Illegal trade in endangered species flourishing

Jaideep Shenoy

MANGALORE: The police are engaged in a fight against a class of criminals who are involved in the international trade in endangered species of animals.

The police are bound to take them on because India is a signatory to the Convention on International Trade in Endangered Species of Wild Fauna and Flora (CITES), 1973. Forest Department officials also pursue such people, either on their own or in tandem with the police.

Flourishing racket

Figures on seizures of animal skins, especially those of tigers and leopards, during the past two years by the State police alone suggest that the trade is flourishing in Karnataka.

Police seized 25 tiger skins and 50 leopard skins in Karnataka during 2004. Till November 2005, the police have seized 11 tiger and 15 leopard skins. The ratio being talked about is 10 animals lost for every skin recovered.

Inspector-General of Police (CID-Forest) K.S.N. Chikkerur says, "Trade in endangered species and their products is the second largest money spinner in illegal trade after narcotics worldwide. India being one of the last known preserves for the tiger globally, this is bound to happen," he told The Hindu over the phone from Bangalore.

"There is a growing demand for tiger pelts and its various other organs in nations such as China, South Korea and North Korea, Hong Kong, the United States and even Canada," he says. "The presence of tigers in select forest reserves and the large leopard population makes India a strategic resource pool to meet the demand for these products despite the CITES treaty."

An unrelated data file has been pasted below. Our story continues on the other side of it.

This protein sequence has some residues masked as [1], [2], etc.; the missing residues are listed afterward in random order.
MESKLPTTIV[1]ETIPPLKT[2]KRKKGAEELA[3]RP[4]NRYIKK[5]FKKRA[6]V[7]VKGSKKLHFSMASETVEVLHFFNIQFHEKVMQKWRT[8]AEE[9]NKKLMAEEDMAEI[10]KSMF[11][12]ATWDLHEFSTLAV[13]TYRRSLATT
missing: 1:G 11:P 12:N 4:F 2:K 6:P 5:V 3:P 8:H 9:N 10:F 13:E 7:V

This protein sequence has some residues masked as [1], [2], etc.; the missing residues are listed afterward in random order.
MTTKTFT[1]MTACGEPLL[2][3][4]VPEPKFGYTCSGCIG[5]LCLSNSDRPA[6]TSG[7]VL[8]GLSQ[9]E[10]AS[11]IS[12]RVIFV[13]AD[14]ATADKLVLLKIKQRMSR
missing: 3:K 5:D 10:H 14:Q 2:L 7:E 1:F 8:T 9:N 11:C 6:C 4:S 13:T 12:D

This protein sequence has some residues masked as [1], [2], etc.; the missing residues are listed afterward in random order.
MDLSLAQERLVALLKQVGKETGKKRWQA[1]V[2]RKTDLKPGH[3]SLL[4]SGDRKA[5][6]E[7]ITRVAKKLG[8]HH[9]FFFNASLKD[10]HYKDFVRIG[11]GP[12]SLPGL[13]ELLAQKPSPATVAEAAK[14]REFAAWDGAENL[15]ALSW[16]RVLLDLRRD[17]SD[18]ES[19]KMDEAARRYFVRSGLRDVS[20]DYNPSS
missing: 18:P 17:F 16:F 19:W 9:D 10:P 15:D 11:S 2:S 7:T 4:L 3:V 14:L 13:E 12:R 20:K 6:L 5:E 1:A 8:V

There are 76 signatory countries to the CITES treaty, Mr. Chikkerur says and points out that India also has its own Wildlife Protection Act, 1972, to preserve and protect its wildlife, both endangered and otherwise. The State police is engaged in total war against people involved in this trade, which is a big racket involving poachers, suppliers and traders, according to him.

Asserting that the Forest Cell in the Police Department is keeping a close watch on these developments, Mr. Chikkerur dispelled the notion that the police do not have powers to investigate cases under the Act. "We not only register cases under the Act, but investigate and file charge sheets against the criminals."

Recent cases

Referring to recent cases taken up by the police, Mr. Chikkerur says cases have been booked against planters in Periyapatna and Hunsur. The Mysore city police have registered a case against a person from whom ivory worth Rs. 20 lakhs was seized. The police also arrested a few poachers in Chamarajanagar and two of them were convicted recently, he points out.

In certain special cases, the Government has empowered Forest Cell of the department to personally investigate cases having inter-State ramifications after getting concurrence from the Director-General and Inspector General of Police or the Director-General of Police (Corps of Detectives), he says.

On the recent seizure of a tiger skin by the District Anti-Rowdy Squad at Koornadu in Konaje police station limits in Dakshina Kannada, Superintendent of Police B. Dayananda says the skin recovered has a bullet hole mark on the head. "The craze for animal products due to notions attached [to them] is taking a heavy toll of our dwindling endangered wildlife species," he adds.

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